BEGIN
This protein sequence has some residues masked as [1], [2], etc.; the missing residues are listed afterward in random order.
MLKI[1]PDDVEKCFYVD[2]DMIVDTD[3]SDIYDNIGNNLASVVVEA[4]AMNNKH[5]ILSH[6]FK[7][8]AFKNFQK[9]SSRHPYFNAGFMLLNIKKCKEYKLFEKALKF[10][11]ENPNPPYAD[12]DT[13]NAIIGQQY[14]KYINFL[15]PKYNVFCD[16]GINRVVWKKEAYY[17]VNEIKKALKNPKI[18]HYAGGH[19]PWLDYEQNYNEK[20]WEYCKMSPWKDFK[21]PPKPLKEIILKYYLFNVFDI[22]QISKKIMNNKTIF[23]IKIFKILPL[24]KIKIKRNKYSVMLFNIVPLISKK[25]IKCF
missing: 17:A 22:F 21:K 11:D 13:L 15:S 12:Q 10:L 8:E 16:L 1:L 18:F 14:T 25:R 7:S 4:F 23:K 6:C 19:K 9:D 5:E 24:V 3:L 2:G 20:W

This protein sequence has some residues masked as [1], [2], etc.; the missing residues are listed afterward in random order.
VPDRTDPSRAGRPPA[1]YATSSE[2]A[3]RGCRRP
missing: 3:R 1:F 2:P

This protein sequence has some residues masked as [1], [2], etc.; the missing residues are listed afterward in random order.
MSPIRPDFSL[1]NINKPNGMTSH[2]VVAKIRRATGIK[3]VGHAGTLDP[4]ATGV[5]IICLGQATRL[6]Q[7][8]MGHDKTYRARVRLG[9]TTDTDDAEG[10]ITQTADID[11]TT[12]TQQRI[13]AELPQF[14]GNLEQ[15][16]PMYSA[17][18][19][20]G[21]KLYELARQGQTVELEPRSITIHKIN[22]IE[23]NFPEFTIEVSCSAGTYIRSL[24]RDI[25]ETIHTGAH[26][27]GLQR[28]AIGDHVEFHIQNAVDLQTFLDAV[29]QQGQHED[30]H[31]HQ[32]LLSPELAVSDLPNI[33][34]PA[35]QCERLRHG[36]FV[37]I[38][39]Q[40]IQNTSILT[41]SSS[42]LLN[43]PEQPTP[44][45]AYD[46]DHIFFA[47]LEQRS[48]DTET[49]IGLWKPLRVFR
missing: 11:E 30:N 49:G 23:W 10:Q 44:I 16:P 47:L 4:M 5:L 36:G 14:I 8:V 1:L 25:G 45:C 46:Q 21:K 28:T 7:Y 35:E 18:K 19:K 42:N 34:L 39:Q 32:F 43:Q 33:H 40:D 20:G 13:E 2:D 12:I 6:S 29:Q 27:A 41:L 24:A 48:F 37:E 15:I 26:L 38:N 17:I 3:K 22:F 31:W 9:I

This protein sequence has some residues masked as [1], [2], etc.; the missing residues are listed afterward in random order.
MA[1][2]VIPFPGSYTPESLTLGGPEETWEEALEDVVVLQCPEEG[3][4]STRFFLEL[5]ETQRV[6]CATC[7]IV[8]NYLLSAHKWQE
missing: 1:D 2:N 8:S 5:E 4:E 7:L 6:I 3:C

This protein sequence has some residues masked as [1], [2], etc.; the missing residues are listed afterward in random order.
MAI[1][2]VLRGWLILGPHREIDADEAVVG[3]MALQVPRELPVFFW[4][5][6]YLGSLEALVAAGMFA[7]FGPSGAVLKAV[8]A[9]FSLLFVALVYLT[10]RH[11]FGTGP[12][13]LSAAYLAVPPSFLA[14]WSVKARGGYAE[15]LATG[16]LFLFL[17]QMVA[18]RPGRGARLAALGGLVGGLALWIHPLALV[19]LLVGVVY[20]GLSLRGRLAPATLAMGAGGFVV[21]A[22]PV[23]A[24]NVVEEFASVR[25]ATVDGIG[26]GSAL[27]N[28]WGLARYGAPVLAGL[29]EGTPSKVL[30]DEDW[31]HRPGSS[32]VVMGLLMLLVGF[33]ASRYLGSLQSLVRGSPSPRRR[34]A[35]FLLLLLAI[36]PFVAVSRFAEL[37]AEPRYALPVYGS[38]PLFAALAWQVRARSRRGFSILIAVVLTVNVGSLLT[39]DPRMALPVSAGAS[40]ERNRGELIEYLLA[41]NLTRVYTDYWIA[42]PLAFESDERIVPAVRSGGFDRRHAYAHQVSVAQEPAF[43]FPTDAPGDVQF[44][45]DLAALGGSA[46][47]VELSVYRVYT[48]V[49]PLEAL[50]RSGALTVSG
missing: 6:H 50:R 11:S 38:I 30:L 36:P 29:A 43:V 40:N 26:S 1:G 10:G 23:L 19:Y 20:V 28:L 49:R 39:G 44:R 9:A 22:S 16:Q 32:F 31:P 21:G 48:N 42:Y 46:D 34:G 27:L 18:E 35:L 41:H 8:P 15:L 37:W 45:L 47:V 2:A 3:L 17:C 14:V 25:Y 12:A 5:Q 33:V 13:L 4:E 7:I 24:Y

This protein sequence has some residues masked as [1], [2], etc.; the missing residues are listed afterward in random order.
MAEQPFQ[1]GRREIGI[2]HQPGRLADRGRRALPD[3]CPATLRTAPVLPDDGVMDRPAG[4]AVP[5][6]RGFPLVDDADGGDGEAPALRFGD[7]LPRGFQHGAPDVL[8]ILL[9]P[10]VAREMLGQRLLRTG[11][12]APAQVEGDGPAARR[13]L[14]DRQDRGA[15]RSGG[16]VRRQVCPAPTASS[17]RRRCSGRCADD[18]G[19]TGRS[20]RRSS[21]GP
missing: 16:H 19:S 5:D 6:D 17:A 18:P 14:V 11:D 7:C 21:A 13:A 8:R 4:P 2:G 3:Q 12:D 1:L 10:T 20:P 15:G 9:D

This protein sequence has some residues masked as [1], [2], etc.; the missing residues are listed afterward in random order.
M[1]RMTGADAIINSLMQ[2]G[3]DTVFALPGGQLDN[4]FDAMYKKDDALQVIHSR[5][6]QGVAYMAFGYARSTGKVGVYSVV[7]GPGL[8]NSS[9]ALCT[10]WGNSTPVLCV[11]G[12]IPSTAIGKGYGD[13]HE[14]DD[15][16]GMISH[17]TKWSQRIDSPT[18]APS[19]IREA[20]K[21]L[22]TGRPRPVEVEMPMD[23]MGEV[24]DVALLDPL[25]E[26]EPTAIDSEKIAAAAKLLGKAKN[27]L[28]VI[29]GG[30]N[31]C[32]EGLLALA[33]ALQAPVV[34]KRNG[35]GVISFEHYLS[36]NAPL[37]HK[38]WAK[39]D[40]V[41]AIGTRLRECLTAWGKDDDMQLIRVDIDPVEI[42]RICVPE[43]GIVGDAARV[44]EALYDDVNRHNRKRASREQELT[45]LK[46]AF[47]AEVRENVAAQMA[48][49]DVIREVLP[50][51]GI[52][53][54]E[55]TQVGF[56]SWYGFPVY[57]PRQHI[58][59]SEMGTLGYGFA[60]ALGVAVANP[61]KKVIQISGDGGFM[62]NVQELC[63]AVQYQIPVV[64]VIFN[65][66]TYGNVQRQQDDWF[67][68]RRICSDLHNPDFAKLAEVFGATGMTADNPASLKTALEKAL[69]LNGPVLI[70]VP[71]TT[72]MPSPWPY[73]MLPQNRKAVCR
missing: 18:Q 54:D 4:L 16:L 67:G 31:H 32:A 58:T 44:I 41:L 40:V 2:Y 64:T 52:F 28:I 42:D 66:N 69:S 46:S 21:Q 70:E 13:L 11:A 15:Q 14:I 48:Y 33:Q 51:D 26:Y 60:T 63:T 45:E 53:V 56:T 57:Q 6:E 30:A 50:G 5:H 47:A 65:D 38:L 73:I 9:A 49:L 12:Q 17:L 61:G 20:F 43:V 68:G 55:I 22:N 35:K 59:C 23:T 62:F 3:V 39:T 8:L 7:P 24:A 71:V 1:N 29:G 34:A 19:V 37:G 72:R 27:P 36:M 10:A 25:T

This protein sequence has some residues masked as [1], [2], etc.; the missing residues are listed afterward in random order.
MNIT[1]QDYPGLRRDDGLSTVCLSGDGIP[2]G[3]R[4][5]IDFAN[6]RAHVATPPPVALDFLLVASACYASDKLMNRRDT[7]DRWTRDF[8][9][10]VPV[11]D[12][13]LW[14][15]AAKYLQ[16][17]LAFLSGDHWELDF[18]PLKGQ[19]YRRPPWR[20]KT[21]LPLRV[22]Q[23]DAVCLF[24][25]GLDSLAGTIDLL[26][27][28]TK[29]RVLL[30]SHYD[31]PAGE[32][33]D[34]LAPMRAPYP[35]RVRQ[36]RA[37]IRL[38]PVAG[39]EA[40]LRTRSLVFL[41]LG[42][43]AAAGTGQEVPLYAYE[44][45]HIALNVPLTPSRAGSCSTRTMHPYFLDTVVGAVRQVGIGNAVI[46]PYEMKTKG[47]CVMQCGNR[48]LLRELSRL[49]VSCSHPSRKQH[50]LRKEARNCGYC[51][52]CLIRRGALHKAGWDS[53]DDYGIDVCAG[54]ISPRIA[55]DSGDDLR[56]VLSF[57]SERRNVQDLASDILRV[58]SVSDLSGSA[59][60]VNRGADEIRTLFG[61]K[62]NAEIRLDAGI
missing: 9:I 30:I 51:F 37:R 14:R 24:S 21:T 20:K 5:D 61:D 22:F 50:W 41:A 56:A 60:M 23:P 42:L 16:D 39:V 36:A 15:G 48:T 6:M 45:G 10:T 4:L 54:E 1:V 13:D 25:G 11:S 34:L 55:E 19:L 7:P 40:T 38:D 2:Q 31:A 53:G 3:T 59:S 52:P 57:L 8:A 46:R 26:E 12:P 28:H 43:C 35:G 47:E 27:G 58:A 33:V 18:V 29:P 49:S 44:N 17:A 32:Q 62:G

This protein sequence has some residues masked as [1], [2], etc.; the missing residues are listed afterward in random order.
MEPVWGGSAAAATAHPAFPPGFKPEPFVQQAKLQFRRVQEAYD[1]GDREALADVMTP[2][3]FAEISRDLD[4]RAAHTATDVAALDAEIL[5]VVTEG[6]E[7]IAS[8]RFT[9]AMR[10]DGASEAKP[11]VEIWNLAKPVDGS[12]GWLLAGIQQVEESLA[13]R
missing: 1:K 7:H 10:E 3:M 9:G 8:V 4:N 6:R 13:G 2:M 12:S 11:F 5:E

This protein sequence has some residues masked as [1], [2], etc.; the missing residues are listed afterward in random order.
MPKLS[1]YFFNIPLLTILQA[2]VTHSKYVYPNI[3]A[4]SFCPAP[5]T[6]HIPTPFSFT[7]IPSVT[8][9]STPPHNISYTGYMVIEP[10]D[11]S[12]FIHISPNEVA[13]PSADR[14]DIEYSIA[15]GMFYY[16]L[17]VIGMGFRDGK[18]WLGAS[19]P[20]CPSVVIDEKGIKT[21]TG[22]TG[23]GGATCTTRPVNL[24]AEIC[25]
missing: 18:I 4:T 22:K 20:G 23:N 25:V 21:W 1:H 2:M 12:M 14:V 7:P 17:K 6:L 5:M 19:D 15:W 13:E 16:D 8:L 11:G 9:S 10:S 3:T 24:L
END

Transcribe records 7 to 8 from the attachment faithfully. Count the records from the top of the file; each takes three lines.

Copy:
This protein sequence has some residues masked as [1], [2], etc.; the missing residues are listed afterward in random order.
M[1]RMTGADAIINSLMQ[2]G[3]DTVFALPGGQLDN[4]FDAMYKKDDALQVIHSR[5][6]QGVAYMAFGYARSTGKVGVYSVV[7]GPGL[8]NSS[9]ALCT[10]WGNSTPVLCV[11]G[12]IPSTAIGKGYGD[13]HE[14]DD[15][16]GMISH[17]TKWSQRIDSPT[18]APS[19]IREA[20]K[21]L[22]TGRPRPVEVEMPMD[23]MGEV[24]DVALLDPL[25]E[26]EPTAIDSEKIAAAAKLLGKAKN[27]L[28]VI[29]GG[30]N[31]C[32]EGLLALA[33]ALQAPVV[34]KRNG[35]GVISFEHYLS[36]NAPL[37]HK[38]WAK[39]D[40]V[41]AIGTRLRECLTAWGKDDDMQLIRVDIDPVEI[42]RICVPE[43]GIVGDAARV[44]EALYDDVNRHNRKRASREQELT[45]LK[46]AF[47]AEVRENVAAQMA[48][49]DVIREVLP[50][51]GI[52][53][54]E[55]TQVGF[56]SWYGFPVY[57]PRQHI[58][59]SEMGTLGYGFA[60]ALGVAVANP[61]KKVIQISGDGGFM[62]NVQELC[63]AVQYQIPVV[64]VIFN[65][66]TYGNVQRQQDDWF[67][68]RRICSDLHNPDFAKLAEVFGATGMTADNPASLKTALEKAL[69]LNGPVLI[70]VP[71]TT[72]MPSPWPY[73]MLPQNRKAVCR
missing: 18:Q 54:D 4:L 16:L 67:G 31:H 32:A 58:T 44:I 41:L 40:V 2:Y 64:T 52:F 28:I 42:D 66:N 69:S 46:S 21:Q 70:E 13:L 11:A 15:Q 14:I 48:Y 33:Q 51:D 26:Y 60:T 63:T 45:E 53:V 56:T 57:Q 6:E 30:A 50:G 5:H 47:A 65:D 38:L 73:I 9:A 49:L 12:Q 17:L 61:G 20:F 43:V 68:G 55:I 22:N 35:K 59:C 23:T 62:F 3:V 39:T 8:L 7:P 24:A 71:V 1:N 29:G 34:A 19:V 37:G 72:R 27:P 36:M 10:A 25:T

This protein sequence has some residues masked as [1], [2], etc.; the missing residues are listed afterward in random order.
MNIT[1]QDYPGLRRDDGLSTVCLSGDGIP[2]G[3]R[4][5]IDFAN[6]RAHVATPPPVALDFLLVASACYASDKLMNRRDT[7]DRWTRDF[8][9][10]VPV[11]D[12][13]LW[14][15]AAKYLQ[16][17]LAFLSGDHWELDF[18]PLKGQ[19]YRRPPWR[20]KT[21]LPLRV[22]Q[23]DAVCLF[24][25]GLDSLAGTIDLL[26][27][28]TK[29]RVLL[30]SHYD[31]PAGE[32][33]D[34]LAPMRAPYP[35]RVRQ[36]RA[37]IRL[38]PVAG[39]EA[40]LRTRSLVFL[41]LG[42][43]AAAGTGQEVPLYAYE[44][45]HIALNVPLTPSRAGSCSTRTMHPYFLDTVVGAVRQVGIGNAVI[46]PYEMKTKG[47]CVMQCGNR[48]LLRELSRL[49]VSCSHPSRKQH[50]LRKEARNCGYC[51][52]CLIRRGALHKAGWDS[53]DDYGIDVCAG[54]ISPRIA[55]DSGDDLR[56]VLSF[57]SERRNVQDLASDILRV[58]SVSDLSGSA[59][60]VNRGADEIRTLFG[61]K[62]NAEIRLDAGI
missing: 9:I 30:I 51:F 37:R 14:R 24:S 21:T 20:K 5:D 61:D 22:F 50:W 41:A 56:A 60:M 23:P 42:L 16:D 39:V 36:A 15:G 48:T 6:M 45:G 10:T 4:L 54:E 1:V 13:D 25:G 11:S 34:L 55:E 19:L 7:P 40:T 38:D 2:Q 31:A 53:G 3:T 59:S 52:P 57:L 8:A 46:R 26:E 12:P 28:H 43:C 35:G 47:E 27:G 58:A 33:V 18:V 29:P 49:S 44:N 17:A 32:Q 62:G